Re: Documentation plan?

Subject: Re: Documentation plan?
From: Brad Mehlenbacher <brad_m -at- UNITY -dot- NCSU -dot- EDU>
Date: Tue, 30 Nov 1993 17:53:08 -0500

Terrific summary of the myriad of "details" that go into devising a
documentation plan (suite), Len! To be a bit of a trouble-maker, I'd add
three things to the discussion:

1. Most technical communicators never _really_ talk to or even meet,
in fact, the audience for their documents, something that reveals our
lack of commitment to defining the audience, purpose, and goals of our

2. Defining just what the differences are between an effective user's
guide, reference material, troubleshooting text, quick reference card,
online help system, documentation, or hypertext/media is still very much
open to debate (although most such 'documents' are still woefully
feature-based versus task-oriented).

3. Lucy Suchman, out at Xerox Parc, has written an excellent book ("Plans
and Situated Actions: The Problem of Machine Communication," 1988) that's
very relevant to this discussion. In it, she argues persuasively that
plans are never complete, flawless, or accurate. Humans don't work that
way; rather, plans (whether they're for software design or documents) are
constantly open to revision, re-iteration, review. In this sense, all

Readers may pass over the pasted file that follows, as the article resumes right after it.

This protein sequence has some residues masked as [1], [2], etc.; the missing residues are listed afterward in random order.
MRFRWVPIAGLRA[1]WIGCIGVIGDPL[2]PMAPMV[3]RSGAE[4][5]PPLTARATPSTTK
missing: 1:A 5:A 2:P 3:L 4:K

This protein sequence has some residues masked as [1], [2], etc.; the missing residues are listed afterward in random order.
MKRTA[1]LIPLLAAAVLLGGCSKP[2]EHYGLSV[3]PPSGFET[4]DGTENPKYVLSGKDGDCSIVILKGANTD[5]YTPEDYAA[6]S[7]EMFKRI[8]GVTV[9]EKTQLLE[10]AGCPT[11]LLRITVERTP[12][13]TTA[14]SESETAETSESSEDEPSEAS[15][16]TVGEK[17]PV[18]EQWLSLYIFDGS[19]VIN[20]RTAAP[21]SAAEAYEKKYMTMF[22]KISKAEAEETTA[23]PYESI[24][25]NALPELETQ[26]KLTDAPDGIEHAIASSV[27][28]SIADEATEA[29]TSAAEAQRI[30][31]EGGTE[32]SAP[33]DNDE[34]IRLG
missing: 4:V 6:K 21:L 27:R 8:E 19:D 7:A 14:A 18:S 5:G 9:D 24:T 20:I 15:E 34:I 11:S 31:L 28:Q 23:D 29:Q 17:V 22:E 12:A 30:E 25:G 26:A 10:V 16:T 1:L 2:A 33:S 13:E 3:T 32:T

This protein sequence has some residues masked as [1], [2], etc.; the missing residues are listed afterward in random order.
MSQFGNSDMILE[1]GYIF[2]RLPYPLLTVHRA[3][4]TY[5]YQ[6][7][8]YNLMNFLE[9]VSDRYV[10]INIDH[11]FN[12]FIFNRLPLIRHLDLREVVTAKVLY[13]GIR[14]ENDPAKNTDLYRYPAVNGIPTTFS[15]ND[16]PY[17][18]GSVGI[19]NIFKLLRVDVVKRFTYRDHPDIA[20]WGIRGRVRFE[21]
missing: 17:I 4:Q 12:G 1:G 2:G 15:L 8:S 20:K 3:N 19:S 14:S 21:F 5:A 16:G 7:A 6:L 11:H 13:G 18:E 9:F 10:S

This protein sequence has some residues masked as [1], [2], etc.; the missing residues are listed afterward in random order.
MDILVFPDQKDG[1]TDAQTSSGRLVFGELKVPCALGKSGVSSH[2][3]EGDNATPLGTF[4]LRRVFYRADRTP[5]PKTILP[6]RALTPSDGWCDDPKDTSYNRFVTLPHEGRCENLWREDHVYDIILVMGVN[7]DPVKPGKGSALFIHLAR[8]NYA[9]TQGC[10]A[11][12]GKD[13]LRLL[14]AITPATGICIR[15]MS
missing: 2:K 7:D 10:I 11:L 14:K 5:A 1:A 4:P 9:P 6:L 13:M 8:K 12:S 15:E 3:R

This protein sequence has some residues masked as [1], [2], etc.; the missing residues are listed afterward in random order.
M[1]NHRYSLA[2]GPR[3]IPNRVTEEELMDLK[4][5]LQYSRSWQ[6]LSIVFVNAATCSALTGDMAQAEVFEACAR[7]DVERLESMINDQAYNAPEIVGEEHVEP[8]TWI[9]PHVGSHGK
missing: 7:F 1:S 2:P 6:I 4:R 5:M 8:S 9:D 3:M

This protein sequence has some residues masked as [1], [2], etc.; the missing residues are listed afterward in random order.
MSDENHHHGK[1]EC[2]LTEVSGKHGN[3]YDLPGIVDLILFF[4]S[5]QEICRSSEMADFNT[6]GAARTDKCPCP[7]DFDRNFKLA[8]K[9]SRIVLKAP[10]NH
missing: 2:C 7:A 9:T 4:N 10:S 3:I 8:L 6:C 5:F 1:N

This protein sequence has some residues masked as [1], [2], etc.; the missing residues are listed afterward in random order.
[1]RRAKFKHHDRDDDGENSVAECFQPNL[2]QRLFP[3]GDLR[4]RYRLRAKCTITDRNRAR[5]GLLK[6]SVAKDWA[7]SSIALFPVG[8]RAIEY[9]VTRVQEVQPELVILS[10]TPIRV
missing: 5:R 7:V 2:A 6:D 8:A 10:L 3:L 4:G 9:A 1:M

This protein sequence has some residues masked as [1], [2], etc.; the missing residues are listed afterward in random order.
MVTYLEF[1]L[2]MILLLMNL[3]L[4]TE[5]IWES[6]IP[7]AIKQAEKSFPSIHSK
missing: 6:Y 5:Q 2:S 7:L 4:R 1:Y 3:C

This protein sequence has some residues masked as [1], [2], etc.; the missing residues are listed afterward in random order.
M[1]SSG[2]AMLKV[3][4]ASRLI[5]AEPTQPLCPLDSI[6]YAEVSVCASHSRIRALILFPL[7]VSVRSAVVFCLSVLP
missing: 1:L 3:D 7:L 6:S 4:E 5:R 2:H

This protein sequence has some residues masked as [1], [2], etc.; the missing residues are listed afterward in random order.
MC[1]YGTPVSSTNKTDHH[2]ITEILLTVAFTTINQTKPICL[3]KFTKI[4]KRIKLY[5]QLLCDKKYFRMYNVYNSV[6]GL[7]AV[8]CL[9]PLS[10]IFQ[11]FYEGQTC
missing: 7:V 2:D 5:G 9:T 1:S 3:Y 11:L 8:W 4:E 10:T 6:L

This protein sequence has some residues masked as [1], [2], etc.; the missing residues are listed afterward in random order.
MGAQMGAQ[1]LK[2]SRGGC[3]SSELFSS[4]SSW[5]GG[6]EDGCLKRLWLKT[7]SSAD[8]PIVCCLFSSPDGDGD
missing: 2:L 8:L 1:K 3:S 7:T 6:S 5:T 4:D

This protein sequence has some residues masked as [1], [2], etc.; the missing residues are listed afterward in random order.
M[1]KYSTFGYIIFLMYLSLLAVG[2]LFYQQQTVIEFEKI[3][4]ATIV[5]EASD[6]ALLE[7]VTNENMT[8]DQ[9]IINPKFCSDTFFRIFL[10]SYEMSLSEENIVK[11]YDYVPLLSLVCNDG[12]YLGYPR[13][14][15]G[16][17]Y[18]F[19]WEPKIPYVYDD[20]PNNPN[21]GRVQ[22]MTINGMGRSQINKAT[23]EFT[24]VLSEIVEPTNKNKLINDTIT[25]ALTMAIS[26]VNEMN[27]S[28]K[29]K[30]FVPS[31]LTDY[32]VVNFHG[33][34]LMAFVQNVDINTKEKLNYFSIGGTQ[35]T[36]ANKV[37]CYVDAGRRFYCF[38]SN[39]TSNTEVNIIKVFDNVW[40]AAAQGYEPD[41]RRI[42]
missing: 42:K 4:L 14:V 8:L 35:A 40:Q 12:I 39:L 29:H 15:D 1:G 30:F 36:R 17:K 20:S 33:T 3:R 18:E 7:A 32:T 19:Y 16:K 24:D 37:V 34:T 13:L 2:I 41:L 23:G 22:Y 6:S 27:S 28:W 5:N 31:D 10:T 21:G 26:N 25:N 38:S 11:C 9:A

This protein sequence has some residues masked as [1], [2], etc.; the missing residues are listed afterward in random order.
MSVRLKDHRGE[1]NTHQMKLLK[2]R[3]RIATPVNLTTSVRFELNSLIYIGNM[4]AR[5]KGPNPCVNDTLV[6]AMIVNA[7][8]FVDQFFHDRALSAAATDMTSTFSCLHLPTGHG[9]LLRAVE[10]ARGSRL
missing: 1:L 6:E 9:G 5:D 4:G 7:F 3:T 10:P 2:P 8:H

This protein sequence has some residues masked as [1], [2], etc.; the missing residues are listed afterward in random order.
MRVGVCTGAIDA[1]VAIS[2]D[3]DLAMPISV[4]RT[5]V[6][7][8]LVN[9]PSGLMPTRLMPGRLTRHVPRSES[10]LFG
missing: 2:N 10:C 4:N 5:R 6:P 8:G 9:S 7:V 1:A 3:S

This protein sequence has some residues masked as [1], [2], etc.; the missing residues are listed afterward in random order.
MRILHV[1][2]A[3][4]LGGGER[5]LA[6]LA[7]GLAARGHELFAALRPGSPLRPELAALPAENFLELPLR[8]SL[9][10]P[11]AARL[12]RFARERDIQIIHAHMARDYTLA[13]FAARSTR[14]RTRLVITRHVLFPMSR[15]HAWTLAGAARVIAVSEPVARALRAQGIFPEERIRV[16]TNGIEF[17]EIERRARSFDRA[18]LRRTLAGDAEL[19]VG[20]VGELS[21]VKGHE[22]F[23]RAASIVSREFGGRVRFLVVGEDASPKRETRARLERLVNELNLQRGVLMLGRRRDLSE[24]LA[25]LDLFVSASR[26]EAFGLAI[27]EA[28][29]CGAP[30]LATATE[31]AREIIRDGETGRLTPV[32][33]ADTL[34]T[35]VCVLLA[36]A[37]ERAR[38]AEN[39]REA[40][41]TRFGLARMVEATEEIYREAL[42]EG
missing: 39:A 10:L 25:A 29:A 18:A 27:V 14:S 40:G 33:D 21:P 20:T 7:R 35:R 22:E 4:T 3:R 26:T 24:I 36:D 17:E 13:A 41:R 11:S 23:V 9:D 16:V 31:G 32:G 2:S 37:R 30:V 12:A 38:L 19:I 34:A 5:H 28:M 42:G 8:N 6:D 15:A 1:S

documentation plans are, from the outset, doomed to (relative) failure.

Cheers, Brad.

>> Brad Mehlenbacher Phone: (919) 515-4138 <<
>> Assistant Professor Fax: (919) 515-7856 <<
>> Technical Communication <<
>> E-mail: brad_m -at- unity -dot- ncsu -dot- edu <<
>> English Department <<
>> NC State University "An academic is someone naive enough <<
>> Raleigh, NC 27695-8105 to beg downsized companies for money" <<

> > What is a documentation plan? (I've been looking at job ads,
> > and some of them require the ability to make one of these.)
> >
> > Karen Kay
> > karenk -at- netcom -dot- com

> When you write on a project, you do it from a plan. Everybody takes a
> shot at it before you start writing, so you don't leave out stuff you
> should include or include stuff you should leave out.

> Doc plans vary from place to place, but most of them I've seen include
> some standard information, like

> - the name of the book
> - the audience, purpose and scope of the book
> - the approach (standard reference, usage, tutorial, examples,
> etc.
> - implementation details; typographical style, document design,
> how many pages, how many figures, how many screens, online or
> not, code in the book, how many reviews, color or b&w, tools and
> equipement and software resources required, etc.
> - project team; manager, writers, reviewers, editors, and so on,
> who's who, who is responsible for what
> - proposed content outline (sometimes wi/ page count, people
> responsible)
> - schedule; all milestones with dates
> - time or money budget; time and materials; etc.

> What a particular outfit wants depends on how it operates, but these are
> the essentials. There's a knack to coming up with good estimates for a
> plan; experience counts, but you can wing it. If you work as a
> contractor, though, you better be close.

> Hope this helps. What all do other list members put in their plans? I'd
> be interested, too...

> |Len Olszewski, Technical Writer | "Hardcopy is the ultimate backup!" |
> |saslpo -at- unx -dot- sas -dot- com|Cary, NC, USA| -John Sanders |
> |---------------------------------------------------------------------|
> | Opinions this ludicrous are mine. Reasonable opinions will cost you.|

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